A few days ago I discussed a New York Times article that linked grammatical choices to morality. Today’s Carolyn Hax column makes a similar point. (Hax is the advice columnist for the Washington Post.)
In today’s column a woman asked how to get an old friendship back on its former footing. Problems erupted during a stressful time when she made an unfortunate remark to a friend. Things got worse when the woman repeated that mistake, and now she feared that she’d lost a friend permanently.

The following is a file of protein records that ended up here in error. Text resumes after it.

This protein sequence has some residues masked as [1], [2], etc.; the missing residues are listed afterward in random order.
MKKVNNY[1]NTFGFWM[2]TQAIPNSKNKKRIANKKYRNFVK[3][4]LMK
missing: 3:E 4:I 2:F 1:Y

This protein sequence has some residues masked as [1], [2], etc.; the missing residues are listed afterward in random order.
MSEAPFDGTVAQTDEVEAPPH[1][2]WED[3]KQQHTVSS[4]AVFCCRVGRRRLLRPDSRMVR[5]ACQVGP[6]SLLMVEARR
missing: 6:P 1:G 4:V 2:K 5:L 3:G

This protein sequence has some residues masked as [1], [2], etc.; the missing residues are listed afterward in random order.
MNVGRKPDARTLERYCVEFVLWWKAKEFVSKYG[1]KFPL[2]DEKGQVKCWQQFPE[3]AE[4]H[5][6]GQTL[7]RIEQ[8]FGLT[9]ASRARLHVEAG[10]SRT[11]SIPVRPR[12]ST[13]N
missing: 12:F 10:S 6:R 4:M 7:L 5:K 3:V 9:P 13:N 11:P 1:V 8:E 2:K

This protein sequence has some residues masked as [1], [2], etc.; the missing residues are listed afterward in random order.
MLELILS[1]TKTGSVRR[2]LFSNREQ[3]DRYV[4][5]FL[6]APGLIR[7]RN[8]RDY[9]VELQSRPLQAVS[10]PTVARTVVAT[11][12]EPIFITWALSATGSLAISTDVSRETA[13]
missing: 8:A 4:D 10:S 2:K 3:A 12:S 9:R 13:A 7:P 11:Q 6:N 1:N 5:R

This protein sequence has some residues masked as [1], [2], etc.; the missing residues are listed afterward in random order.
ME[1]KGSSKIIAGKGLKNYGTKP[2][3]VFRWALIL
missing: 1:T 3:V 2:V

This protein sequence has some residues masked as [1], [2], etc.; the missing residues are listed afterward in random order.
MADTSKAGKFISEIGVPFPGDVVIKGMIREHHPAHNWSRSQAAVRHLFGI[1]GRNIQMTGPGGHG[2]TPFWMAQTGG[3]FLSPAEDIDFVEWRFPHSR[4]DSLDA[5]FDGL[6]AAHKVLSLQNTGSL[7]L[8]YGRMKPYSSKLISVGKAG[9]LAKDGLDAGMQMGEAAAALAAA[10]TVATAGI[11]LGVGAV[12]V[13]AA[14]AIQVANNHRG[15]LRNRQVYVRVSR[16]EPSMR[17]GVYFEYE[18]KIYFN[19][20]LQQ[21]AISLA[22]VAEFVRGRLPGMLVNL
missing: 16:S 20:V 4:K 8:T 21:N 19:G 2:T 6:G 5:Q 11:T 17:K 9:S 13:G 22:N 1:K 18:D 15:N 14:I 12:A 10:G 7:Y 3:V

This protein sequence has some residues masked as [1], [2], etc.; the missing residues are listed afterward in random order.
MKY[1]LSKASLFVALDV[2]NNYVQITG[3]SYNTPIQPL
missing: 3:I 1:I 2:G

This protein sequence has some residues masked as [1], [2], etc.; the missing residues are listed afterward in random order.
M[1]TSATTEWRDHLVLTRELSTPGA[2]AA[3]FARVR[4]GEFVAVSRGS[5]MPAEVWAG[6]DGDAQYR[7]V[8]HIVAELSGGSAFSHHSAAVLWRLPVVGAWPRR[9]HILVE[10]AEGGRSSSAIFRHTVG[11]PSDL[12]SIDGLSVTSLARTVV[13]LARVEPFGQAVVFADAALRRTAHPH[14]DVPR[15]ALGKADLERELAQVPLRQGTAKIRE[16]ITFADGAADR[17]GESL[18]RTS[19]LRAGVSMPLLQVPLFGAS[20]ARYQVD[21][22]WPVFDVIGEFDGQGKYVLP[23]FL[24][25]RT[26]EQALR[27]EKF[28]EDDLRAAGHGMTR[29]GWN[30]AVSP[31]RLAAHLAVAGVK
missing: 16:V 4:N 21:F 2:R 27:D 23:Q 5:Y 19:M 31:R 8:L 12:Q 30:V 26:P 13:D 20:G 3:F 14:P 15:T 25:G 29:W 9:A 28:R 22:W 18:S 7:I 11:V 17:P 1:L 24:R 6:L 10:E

Hax (a columnist who impresses me) pointed out that the woman’s own description of the events hinted at an underlying problem: “it happened again,” passive voice vs. the more accurate “I did it again” (from Hax’s column).
I would label “it happened again” active voice, not passive. (It is the subject, and happened is the verb.) But Hax’s larger point is spot on: The woman’s sentence structure was an attempt to distance herself from her own behavior.
This example underlines what postmodern language theorists have been telling us: Language isn’t neutral. Unintended messages often lie hidden within the choices we make when we write and speak.